Andrew is situated as a character that needs saving from his life. I respect that. A lot of people feel that way at any given time, whether or not they are in a sexual and/or romantic relationship. To say otherwise would erase the experiences of just about anyone: people overwhelmed with everything from mental illness, to stress from school, to acts of oppression on a frequent basis, to the general tumult that is living day to day.
But, what Sam and the MPDG trope creates is a representation of a truly unhealthy level of dependency. While we know all about Andrew’s childhood and issues and we see his growth, Sam does not get to be a fully formed person: she doesn’t have a last name, she has a disability that is glossed over or played for cute, and she gets no development other than tending to ebbs and flows in her insecurity. I believe there should be space in relationships to bring our whole selves, and sometimes by doing so we reveal our problems and insecurities and personal hang-ups. It can be amazing if you can have a relationship where you can grow and learn from each other. The conflict comes when like MPDGs and their partners, you only define the relationship in terms of how it is helping you and you no longer recognize your partner(s) for their wholeness and their potential for growth. This perspective is a measure of dehumanization, and it can easily turn to situations of codependency, emotional abuse, or physical or sexual violence on either side. An abuser may demand more from their partners because they do not value them as individuals with needs, wants and bodily rights. People may stay with abusive partners because abusers support them in ways that matter emotionally.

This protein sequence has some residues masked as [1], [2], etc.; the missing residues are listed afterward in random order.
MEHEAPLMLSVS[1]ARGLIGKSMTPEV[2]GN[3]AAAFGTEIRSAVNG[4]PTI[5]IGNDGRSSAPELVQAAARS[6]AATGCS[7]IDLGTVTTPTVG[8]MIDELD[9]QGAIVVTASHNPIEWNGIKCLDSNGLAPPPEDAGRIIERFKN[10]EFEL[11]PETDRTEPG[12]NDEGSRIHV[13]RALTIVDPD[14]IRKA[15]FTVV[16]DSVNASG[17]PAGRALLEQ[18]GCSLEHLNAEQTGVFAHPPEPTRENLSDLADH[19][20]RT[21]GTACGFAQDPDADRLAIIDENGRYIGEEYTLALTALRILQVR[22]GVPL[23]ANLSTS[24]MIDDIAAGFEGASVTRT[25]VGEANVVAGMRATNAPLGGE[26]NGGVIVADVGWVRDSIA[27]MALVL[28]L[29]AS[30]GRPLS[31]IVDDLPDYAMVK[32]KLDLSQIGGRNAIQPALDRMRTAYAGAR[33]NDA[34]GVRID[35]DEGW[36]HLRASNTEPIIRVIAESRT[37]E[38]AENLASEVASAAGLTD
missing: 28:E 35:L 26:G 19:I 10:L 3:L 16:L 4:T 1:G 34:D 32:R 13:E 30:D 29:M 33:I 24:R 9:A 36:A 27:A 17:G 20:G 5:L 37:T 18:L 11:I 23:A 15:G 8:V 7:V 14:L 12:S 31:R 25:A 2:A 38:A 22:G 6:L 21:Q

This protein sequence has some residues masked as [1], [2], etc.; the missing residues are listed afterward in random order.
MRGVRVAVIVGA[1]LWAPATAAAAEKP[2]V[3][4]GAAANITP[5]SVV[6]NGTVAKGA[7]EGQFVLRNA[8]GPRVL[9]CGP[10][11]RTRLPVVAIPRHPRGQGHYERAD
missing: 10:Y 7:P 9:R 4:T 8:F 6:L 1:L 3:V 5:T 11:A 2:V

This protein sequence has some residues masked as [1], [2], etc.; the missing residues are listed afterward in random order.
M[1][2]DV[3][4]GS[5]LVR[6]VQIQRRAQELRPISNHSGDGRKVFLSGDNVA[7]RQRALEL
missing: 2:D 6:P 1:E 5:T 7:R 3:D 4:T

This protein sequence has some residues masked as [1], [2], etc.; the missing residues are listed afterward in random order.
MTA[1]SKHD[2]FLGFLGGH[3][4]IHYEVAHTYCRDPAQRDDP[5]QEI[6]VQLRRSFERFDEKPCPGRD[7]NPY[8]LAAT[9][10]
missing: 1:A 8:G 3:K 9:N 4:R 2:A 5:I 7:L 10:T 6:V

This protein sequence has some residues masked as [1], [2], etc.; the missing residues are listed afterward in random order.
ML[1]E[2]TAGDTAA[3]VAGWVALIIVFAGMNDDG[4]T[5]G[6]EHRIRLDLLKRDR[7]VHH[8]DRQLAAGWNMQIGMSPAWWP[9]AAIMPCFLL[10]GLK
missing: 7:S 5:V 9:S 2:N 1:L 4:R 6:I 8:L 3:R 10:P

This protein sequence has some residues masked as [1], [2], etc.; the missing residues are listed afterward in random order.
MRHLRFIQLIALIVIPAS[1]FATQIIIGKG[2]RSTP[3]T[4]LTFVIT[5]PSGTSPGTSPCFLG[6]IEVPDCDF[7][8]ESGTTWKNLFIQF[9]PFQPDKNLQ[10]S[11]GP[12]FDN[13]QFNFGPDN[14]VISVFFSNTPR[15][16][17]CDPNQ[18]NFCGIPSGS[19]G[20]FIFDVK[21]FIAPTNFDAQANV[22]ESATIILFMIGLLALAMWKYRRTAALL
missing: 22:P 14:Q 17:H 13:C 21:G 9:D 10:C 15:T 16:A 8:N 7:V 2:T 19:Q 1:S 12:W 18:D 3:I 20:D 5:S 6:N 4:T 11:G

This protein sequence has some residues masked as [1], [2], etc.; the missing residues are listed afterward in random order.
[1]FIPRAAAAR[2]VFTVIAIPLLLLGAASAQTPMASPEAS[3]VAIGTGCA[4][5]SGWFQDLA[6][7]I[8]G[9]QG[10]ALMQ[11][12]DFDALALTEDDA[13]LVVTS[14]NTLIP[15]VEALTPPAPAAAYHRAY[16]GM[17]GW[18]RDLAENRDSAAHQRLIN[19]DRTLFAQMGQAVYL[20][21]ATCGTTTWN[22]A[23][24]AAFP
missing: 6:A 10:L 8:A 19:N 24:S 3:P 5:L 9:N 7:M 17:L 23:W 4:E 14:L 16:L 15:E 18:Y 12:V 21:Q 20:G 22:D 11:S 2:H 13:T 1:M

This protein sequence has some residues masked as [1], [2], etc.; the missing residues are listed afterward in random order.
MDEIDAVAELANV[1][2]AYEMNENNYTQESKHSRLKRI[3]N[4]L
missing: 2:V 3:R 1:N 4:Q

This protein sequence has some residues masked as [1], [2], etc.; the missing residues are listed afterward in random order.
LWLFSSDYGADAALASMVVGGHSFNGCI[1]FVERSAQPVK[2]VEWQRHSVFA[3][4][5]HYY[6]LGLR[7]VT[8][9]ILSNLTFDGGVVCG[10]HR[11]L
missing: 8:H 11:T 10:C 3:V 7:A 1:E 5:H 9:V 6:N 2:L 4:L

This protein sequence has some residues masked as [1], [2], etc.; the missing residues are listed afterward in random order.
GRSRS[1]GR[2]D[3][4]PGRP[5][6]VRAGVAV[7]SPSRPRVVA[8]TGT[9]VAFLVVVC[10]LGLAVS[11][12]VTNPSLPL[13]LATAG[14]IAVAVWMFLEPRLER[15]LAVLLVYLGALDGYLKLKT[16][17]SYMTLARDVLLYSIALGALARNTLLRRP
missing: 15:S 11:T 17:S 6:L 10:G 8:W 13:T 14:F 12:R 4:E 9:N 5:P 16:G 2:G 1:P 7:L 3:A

While the jump between this dehumanization and movies with Manic Pixie Dream Girls may not be readily evident, it is there. Ruby Sparks, the movie I mentioned earlier that tried to lampshade the trope, illustrates the connection perfectly because it is pretty much 104 minutes of a man abusing his Dream Girl and then giving him a second chance with the same girl when he becomes a better person when he (kinda maybe sorta?) realized the error of his ways. So perfect an example, in fact, I chose not to use it as my main example because it sickens me and I don’t want to spend any more time than necessary on it other than to suggest against watching it.
Which of course leads to the fact that I did watch it, because it was suggested as a good MPDG trope and, as discussed, Dream Girls are my guilty pleasure. If I go by most scripts around deconstructing media in advocacy, I think this is the point where I should renounce MPDGs forever. I can’t make that pledge. I will continue to watch them in hopes of a true subversion (or at least until I find a good MPDG/not-MPDG couple that is queer and/or has people of color) and because I like them. Most media is problematic, and there are unfortunately extremely few examples of “good” works that do not stink of oppression. I can say I have made and will continue to make decisions with my purchasing power that are relatively less problematic. To me that means not adding Ruby Sparks for my collection. Does this mean I am subscribing to the failed neoliberal notice that I achieve agency as a consumer subject through my capital? Unfortunately yes, but at least I can watch Garden State whenever I want.